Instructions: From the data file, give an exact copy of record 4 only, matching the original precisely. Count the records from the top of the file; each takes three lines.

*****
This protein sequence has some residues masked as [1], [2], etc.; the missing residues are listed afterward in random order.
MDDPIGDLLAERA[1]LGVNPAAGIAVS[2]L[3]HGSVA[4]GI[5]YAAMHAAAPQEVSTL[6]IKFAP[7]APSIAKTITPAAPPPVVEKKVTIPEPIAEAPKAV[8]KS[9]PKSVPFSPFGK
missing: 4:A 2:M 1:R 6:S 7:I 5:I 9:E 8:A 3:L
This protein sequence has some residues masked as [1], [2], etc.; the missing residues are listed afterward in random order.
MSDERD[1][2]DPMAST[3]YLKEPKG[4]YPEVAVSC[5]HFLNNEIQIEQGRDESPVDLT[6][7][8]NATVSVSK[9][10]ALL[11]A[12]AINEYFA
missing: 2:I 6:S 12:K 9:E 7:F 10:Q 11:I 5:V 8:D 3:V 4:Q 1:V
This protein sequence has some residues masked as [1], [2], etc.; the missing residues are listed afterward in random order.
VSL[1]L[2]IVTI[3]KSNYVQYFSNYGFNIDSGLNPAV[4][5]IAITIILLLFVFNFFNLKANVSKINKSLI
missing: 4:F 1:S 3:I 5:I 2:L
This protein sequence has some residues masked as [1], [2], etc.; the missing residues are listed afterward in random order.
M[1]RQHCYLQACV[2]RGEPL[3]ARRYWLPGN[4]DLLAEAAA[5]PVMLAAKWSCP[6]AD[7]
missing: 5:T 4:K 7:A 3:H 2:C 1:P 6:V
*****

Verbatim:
This protein sequence has some residues masked as [1], [2], etc.; the missing residues are listed afterward in random order.
M[1]RQHCYLQACV[2]RGEPL[3]ARRYWLPGN[4]DLLAEAAA[5]PVMLAAKWSCP[6]AD[7]
missing: 5:T 4:K 7:A 3:H 2:C 1:P 6:V